Selling and marketing professional services is different from marketing and selling a more tangible product like shoes, shampoo, or automobiles. Marketing, and ultimately selling professional services, consists of higher involvement and a longer sales cycle.
Depending on what research you believe, that cycle can be anywhere from 9-24 months. More often than not it’s usually somewhere between 15 and 18 months from when you first interacted with that prospect. Unfortunately, professional services firms often use the terms marketing and business development synonymously, most often not really knowing the difference. However, there is an obvious difference between the two.
What’s considered marketing and what’s considered business development?
According to the American Marketing Association, marketing is defined as “the activity, set of institutions, and processes for creating, communicating, delivering, and exchanging offerings that have value for customers, clients, partners, and society at large.”
Nowhere does that definition talk about the creation of relationships or alliances, the development of a strong referral network, involvement in trade or industry associations, researching and identifying potential prospects, or the management of moving prospects through the sales process; which is called business development.
The key component in the business development process, as it relates to professional services, is the relationship a prospect develops with an individual within the firm. This individual can be a business development professional or a partner or senior manager, a lot depends on the size and structure of the firm. Usually, marketing within the professional services doesn’t entail that marketing professional to be directly interacting with an individual prospect unless it is to gather leads for later follow-up.
Where does marketing stop and business development start?
In its simplest form, marketing’s role is to generate a certain number of leads (potential prospects), tell the firm’s story, build awareness of the brand, differentiate the brand, and provide key messaging points that support the brands position in the marketplace. These are all parts of a good strategic marketing plan that every firm should have.
Marketing is usually responsible for supplying the business development function with the tools they need to convert that prospect into a client. These tools include proposal language and templates, printed collateral, key talking points, presentation slide decks, websites and other content, and even thank you cards/gifts and event giveaways.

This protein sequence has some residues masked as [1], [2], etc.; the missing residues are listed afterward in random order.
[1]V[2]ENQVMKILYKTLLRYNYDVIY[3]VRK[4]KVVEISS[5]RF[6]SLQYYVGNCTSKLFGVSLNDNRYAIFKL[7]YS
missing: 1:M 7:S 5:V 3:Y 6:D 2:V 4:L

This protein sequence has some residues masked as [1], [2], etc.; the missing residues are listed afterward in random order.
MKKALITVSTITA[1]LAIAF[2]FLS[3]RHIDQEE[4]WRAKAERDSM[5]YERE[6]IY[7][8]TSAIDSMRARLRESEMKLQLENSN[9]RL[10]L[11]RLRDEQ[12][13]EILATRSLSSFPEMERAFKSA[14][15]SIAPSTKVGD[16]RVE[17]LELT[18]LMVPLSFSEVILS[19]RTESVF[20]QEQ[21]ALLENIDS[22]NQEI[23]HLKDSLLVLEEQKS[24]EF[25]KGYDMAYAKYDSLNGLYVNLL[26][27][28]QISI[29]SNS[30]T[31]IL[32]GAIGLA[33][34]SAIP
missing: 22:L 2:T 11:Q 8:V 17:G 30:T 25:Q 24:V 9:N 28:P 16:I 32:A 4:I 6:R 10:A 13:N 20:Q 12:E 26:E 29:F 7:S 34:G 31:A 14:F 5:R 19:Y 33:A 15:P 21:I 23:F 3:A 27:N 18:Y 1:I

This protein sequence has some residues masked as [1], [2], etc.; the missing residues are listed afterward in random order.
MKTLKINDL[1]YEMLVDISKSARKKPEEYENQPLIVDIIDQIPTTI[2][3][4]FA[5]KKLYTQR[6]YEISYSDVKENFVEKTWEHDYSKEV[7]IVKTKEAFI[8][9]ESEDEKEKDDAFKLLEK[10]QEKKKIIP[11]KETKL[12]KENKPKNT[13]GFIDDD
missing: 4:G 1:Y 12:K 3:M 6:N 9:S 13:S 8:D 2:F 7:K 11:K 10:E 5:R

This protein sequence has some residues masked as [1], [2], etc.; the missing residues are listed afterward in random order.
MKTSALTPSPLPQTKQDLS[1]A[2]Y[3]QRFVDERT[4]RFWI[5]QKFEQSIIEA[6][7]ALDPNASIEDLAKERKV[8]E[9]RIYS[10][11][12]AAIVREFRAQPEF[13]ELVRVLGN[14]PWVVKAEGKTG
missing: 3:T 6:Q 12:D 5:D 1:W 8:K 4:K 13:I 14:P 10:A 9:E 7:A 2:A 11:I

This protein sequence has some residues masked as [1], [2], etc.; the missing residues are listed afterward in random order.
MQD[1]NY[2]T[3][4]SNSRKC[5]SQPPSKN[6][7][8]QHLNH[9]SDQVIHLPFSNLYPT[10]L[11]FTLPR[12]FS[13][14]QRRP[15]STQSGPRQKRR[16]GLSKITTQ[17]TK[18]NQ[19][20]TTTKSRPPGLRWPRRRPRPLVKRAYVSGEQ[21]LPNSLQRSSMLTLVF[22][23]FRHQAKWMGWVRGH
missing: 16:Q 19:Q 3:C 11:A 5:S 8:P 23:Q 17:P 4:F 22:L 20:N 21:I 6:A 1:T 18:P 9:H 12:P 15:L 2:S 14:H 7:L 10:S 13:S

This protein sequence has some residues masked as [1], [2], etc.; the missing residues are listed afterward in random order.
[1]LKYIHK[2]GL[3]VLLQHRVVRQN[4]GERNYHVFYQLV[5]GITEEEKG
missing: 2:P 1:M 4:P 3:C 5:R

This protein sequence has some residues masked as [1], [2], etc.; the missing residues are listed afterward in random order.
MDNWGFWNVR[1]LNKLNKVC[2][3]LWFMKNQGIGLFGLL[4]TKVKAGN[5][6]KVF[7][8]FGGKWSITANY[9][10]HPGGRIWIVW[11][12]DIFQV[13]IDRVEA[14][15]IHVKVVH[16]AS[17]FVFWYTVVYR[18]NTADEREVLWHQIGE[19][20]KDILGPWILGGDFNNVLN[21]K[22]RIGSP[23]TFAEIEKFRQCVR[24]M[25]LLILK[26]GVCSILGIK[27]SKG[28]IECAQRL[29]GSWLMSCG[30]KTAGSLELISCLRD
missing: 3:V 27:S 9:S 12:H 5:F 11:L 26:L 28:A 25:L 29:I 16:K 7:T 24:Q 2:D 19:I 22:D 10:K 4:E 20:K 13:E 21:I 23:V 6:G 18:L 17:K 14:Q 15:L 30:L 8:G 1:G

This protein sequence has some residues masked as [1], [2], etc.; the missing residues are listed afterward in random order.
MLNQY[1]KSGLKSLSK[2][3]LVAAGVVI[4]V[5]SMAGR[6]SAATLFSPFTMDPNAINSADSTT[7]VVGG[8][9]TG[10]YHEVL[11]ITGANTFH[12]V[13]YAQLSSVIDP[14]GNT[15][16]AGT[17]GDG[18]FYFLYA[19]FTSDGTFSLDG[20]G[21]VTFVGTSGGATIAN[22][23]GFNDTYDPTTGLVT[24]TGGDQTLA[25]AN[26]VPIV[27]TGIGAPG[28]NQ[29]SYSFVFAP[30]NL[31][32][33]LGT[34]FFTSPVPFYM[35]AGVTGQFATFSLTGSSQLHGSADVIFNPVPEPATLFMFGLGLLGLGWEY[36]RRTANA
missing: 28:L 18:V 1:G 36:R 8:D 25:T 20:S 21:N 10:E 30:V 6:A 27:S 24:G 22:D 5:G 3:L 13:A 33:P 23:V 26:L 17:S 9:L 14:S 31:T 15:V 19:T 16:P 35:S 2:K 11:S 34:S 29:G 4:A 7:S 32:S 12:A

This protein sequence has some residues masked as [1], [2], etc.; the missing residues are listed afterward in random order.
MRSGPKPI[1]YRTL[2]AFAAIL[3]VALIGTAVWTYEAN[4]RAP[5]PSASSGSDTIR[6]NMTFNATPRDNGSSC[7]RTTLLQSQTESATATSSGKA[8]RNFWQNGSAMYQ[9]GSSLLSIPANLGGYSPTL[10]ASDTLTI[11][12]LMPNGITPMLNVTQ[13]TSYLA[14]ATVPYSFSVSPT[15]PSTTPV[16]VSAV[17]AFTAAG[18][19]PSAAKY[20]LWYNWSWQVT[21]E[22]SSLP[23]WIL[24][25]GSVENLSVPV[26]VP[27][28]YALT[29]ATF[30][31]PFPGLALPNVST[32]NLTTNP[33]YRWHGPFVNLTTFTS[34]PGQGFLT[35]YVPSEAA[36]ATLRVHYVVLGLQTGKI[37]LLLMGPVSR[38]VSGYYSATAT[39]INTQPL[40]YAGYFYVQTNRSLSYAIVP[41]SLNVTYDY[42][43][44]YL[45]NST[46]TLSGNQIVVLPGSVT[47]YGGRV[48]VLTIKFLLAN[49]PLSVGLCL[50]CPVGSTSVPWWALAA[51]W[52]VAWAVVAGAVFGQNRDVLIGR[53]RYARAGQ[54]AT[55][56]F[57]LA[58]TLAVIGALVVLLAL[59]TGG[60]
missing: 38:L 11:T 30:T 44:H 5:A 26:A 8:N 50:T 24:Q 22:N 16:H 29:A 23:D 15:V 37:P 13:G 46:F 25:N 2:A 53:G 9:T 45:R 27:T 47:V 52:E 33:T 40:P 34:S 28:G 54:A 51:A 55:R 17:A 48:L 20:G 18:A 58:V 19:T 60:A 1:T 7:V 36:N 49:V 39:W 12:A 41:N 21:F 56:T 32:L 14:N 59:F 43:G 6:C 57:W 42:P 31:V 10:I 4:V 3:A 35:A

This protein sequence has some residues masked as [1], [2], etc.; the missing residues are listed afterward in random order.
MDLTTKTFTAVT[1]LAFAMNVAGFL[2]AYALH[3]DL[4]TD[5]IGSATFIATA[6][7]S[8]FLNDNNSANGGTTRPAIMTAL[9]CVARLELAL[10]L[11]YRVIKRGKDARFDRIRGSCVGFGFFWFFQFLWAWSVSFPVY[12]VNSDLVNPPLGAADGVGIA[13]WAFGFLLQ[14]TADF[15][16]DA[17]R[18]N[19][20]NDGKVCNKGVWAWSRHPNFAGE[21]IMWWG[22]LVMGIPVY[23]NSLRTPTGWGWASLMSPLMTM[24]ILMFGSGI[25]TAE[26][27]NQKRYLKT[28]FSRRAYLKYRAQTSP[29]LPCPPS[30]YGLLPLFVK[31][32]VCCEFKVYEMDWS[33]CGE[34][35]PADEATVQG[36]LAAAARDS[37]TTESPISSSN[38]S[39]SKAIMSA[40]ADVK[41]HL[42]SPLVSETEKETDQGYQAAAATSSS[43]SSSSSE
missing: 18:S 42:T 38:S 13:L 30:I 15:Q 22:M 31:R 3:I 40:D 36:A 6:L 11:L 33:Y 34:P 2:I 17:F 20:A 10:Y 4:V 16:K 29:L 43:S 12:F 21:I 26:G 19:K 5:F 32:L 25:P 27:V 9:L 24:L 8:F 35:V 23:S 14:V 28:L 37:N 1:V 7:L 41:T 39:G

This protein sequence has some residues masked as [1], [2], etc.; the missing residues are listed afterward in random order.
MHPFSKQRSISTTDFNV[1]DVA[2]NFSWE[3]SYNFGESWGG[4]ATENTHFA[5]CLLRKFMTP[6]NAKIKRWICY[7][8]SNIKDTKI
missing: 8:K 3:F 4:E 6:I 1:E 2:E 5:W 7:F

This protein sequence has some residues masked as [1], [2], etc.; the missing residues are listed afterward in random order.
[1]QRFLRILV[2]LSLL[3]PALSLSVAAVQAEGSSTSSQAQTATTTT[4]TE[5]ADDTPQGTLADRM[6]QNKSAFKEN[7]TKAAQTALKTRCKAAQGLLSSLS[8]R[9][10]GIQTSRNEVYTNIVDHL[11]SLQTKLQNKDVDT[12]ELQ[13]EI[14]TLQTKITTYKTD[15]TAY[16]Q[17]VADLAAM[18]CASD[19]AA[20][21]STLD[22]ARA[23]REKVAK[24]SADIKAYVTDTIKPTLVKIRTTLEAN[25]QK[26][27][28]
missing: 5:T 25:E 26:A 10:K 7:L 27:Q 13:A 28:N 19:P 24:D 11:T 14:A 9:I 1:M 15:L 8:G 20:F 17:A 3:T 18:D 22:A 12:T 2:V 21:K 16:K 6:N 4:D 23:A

Business development takes over from marketing when there is an opportunity for personal interaction: trade shows, networking events, lunches, in-person appointments, etc. It is the role of business development to qualify a lead as one that makes sense to pursue based on key metrics, nurture that relationship and move it through the sales process to closing.
Additionally, business development is responsible for providing additional information on the firm and its services as follow up in order to help educate the prospect and differentiate the firm from its competitors.
A word about client development
The third section of the revenue growth tool is client development. Client development is the managing of the relationship with current clients whereby you are attempting to: earn their loyalty as clients, keep them satisfied and happy about the services you provide, expand the number of services they engage you to perform, and growing your annual revenue from that client.
The tactics you would employ as part of a client development strategy are often times similar to what you would do in the business development and sales process. Most successful client development strategies include: an ongoing awareness program about all the different services the firm provides, an educational component to help build the awareness of stronger and deeper expertise in a given area and an appreciation component that provides opportunities for the client to get to know more individuals within the firm and strengthen existing relationships.
A successful growth strategy must include all 3 components that are working together and in-sync with each other. It’s not impossible to grow by ignoring one or more of the components, but to really supercharge your growth you will need all three functions performing at a high level.